May 1st, 2012 by Michael Winter

Pew study finds that “librarians and library websites” are the two places contemporary readers are the least likely to seek reading recommendations.  Story, data, graphics, etc., at:

Social Psychology of Facebook

February 9th, 2012 by David Michalski

The California Aggie published a news story by Kelsie Ozamiz (from Ohio State University’s The Lantern) on the psychology of Facebook users. “Facebook affects happiness, study says” (2/9/2012). The article cites this study from the journal Cyberpsychology, Behavior, and Social Networking:

“They Are Happier and Having Better Lives than I Am”: The Impact of Using Facebook on Perceptions of Others’ Lives

Hui-Tzu Grace Chou and Nicholas Edge and. Cyberpsychology, Behavior, and Social Networking. doi:10.1089/cyber.2011.0324.


Facebook, as one of the most popular social networking sites among college students, provides a platform for people to manage others’ impressions of them. People tend to present themselves in a favorable way on their Facebook profile. This research examines the impact of using Facebook on people’s perceptions of others’ lives. It is argued that those with deeper involvement with Facebook will have different perceptions of others than those less involved due to two reasons. First, Facebook users tend to base judgment on examples easily recalled (the availability heuristic). Second, Facebook users tend to attribute the positive content presented on Facebook to others’ personality, rather than situational factors (correspondence bias), especially for those they do not know personally. Questionnaires, including items measuring years of using Facebook, time spent on Facebook each week, number of people listed as their Facebook “friends,” and perceptions about others’ lives, were completed by 425 undergraduate students taking classes across various academic disciplines at a state university in Utah. Surveys were collected during regular class period, except for two online classes where surveys were submitted online. The multivariate analysis indicated that those who have used Facebook longer agreed more that others were happier, and agreed less that life is fair, and those spending more time on Facebook each week agreed more that others were happier and had better lives. Furthermore, those that included more people whom they did not personally know as their Facebook “friends” agreed more that others had better lives.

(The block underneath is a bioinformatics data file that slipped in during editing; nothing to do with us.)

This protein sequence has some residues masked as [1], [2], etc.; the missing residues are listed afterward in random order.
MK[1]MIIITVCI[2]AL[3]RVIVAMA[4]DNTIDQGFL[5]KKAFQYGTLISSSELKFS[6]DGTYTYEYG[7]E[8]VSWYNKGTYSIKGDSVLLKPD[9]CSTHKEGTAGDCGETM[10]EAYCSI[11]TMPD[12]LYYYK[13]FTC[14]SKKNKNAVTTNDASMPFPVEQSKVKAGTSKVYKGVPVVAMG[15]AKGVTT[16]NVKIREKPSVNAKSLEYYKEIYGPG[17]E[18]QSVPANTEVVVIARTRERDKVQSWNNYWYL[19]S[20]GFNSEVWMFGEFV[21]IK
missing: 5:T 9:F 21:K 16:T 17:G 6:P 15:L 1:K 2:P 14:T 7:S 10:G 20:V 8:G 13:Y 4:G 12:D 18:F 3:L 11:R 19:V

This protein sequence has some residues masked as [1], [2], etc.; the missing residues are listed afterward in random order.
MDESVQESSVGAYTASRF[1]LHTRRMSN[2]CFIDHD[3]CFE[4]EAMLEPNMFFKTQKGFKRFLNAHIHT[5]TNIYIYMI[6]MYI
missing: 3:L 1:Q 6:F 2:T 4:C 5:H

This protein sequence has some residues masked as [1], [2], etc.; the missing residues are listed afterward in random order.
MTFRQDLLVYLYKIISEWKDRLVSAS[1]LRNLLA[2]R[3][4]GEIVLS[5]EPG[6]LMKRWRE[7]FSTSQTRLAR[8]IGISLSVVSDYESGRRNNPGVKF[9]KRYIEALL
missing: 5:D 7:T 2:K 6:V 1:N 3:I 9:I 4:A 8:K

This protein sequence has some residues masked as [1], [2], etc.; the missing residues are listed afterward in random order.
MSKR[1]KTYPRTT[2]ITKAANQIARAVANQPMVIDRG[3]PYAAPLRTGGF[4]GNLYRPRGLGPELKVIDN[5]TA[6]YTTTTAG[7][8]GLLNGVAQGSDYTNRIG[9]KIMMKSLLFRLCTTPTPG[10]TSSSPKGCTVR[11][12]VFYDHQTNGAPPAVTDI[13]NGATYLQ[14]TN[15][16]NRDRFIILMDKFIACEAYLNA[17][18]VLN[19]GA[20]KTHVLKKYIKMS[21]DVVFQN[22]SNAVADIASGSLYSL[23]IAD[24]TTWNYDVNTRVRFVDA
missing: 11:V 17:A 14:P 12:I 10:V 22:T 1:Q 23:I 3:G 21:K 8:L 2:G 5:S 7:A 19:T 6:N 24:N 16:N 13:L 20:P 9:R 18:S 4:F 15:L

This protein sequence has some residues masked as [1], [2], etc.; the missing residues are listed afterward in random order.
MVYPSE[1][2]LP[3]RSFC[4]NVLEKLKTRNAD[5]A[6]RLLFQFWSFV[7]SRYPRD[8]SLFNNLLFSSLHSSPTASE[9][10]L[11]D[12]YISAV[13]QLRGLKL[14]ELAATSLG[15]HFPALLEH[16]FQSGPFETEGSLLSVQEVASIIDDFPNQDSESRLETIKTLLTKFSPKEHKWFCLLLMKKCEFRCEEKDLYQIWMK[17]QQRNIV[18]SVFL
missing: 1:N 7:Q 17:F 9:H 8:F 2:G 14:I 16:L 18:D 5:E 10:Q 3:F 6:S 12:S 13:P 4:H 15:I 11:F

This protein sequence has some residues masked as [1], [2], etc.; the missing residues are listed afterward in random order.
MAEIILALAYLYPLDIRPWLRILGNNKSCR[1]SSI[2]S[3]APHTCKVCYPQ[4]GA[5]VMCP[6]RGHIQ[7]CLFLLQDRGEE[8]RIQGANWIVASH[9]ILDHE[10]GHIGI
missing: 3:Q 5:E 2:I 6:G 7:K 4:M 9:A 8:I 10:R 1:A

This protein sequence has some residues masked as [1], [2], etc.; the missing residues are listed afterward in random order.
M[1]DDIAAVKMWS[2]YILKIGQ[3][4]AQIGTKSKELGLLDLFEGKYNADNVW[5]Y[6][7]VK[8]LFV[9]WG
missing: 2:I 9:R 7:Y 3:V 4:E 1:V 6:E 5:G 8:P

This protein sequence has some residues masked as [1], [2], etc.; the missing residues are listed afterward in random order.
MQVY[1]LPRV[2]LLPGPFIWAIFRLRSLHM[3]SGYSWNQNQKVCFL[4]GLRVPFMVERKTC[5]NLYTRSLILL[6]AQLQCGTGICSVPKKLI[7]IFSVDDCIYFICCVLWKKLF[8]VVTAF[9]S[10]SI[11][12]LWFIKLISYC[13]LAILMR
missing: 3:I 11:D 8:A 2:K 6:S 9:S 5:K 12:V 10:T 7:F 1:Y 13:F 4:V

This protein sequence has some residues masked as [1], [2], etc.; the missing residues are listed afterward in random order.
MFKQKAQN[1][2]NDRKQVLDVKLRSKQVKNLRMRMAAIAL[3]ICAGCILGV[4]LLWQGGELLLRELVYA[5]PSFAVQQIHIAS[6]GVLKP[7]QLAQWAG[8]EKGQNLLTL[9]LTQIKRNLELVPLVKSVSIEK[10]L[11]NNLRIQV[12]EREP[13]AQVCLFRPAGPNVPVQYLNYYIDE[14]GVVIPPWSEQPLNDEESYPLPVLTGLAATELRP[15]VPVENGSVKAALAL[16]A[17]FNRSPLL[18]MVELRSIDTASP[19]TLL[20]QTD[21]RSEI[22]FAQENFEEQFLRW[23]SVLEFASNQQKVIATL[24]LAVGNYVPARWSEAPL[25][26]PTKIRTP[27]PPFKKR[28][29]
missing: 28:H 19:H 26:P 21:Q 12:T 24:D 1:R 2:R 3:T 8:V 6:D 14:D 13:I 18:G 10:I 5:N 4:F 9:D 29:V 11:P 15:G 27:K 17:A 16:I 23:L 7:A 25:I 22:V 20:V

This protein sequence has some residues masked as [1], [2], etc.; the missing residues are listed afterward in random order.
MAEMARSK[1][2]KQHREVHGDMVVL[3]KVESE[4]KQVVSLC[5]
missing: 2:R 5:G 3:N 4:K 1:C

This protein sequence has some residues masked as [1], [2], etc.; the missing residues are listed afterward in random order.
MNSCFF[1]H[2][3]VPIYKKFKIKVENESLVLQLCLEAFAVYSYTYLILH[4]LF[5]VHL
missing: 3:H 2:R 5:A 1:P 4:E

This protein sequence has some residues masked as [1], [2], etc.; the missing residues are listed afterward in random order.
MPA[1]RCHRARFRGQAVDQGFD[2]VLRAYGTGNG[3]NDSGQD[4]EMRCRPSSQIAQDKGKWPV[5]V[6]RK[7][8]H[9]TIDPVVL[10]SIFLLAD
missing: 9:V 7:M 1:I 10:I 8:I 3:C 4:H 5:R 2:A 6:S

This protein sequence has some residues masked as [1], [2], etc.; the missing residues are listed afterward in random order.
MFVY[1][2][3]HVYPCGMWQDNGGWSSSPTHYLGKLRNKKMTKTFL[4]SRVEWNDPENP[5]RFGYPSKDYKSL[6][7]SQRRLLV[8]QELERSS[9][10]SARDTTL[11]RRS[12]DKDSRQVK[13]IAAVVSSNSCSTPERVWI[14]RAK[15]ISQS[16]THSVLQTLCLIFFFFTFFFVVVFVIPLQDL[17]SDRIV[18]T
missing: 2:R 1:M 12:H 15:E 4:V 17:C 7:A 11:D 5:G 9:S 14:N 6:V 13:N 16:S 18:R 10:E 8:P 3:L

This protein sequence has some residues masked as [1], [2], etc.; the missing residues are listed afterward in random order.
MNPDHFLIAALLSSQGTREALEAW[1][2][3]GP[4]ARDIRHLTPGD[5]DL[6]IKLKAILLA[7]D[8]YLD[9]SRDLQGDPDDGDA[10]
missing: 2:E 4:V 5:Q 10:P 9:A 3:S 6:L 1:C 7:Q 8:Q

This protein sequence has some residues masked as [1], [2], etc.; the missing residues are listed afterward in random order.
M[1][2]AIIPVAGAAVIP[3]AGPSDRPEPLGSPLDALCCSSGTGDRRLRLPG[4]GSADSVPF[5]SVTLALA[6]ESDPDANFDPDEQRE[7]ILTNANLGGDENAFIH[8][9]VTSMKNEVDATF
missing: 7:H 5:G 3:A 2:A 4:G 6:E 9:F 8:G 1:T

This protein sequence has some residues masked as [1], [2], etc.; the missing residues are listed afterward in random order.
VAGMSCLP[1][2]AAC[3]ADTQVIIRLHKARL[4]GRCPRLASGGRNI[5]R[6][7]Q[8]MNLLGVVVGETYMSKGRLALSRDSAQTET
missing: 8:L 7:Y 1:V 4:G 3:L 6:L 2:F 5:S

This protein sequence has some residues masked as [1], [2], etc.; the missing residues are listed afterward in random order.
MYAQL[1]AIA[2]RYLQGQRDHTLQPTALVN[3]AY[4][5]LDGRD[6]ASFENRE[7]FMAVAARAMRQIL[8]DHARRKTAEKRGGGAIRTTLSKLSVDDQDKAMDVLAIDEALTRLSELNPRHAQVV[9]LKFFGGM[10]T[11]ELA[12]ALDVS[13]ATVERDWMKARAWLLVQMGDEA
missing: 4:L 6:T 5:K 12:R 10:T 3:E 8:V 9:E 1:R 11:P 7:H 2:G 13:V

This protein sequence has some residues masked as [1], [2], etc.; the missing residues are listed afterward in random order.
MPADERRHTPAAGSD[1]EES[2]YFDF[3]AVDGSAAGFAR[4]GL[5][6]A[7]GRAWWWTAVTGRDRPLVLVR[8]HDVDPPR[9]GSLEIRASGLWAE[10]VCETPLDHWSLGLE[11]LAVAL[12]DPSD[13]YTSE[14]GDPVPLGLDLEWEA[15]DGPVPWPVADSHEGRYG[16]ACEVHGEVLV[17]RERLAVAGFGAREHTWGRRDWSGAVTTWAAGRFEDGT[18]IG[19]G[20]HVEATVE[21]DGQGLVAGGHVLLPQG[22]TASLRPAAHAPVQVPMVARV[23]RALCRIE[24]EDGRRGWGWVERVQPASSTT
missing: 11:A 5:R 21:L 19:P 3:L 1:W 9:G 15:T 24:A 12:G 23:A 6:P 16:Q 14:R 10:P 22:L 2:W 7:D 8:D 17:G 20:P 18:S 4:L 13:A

The University Library subscribes to this journal, and collects in this area in the service of growing interest among faculty, graduate students, and undergraduates examining the social and psychological life of internet users.

Other journals covering this subject include:

New Media & Society

Computers in Human Behavior

Information, Communication & Society


Social Science Computer Review

Some recent books include:

The Oxford handbook of Internet psychology / edited by Adam N. Joinson … [et al.].
Oxford ; New York : Oxford University Press, c2007.
Shields Library HM1017 .O94 2007 Regular Loan

Psychological aspects of cyberspace : theory, research, applications / edited by Azy Barak.
Cambridge ; New York : Cambridge University Press, 2008.
Shields Library HM1017 .P79 2008 Regular Loan

The social net : understanding human behavior in cyberspace / edited by Yair Amichai-Hamburger.
Oxford ; New York : Oxford University Press, 2005.
Shields Library HM1017 .S62 2005 Regular Loan

Newslore : contemporary folklore on the Internet / Russell Frank.
Jackson : University Press of Mississippi, c2011.
Call no. Shields Library PS439 .F73 2011 Regular Loan

The Internet in everyday life / edited by Barry Wellman and Caroline Haythornthwaite.
Malden, MA : Blackwell Pub., 2002.
Shields Library HM851 .I58 2002 Regular Loan

iPolitics : citizens, elections, and governing in the new media era / [edited by] Richard L. Fox, Jennifer M. Ramos.
New York : Cambridge University Press, 2012.
Shields Library JK1764 .I75 2012 At UC Bindery

The net delusion : the dark side of internet freedom / Evgeny Morozov.
New York : Public Affairs, c2011.

Media perspectives for the 21st century / edited by Stylianos Papathanassopoulos.
Abingdon, Oxon ; New York : Routledge, 2011.
Shields Library P90 .M3679 2011 Regular Loan

Lanier, Jaron.
You are not a gadget : a manifesto / Jaron Lanier.
New York : Alfred A. Knopf, 2010.
Shields Library HM851 .L358 2010 Regular Loan

Facebook and philosophy : what’s on your mind? / edited by D.E. Wittkower.
Chicago : Open Court, c2010.
Shields Library HM742 .F33 2010 Regular Loan

Computer-mediated communication in personal relationships / edited by Kevin B. Wright & Lynne M. Webb.
New York : Peter Lang, c2011.
Shields Library HM742 .C65 2011 Regular Loan

The tuning of place : sociable spaces and pervasive digital media / Richard Coyne.
Cambridge, Mass. : MIT Press, c2010.
Shields Library QA76.5915 .C695 2010 Regular Loan

Interested in researching scholarly material on the social and psychological aspects of online social networks? Contact Social and Cultural Studies Librarian, David Michalski

College Students Use of Kindle Reader

May 3rd, 2011 by Michael Winter

Research findings from systematic, in depth study of Kindle-based ebook usage in higher education.

Picking up the pieces: aftermath of Google Books decision

April 25th, 2011 by Michael Winter

Robert Darnton has an idea of how to go from where, now that Google Books has been sidelined.  See David Zax, “Google’s Digital Library Failed–Can Academics Succeed?”  Fast Company Monday April 4, 2011.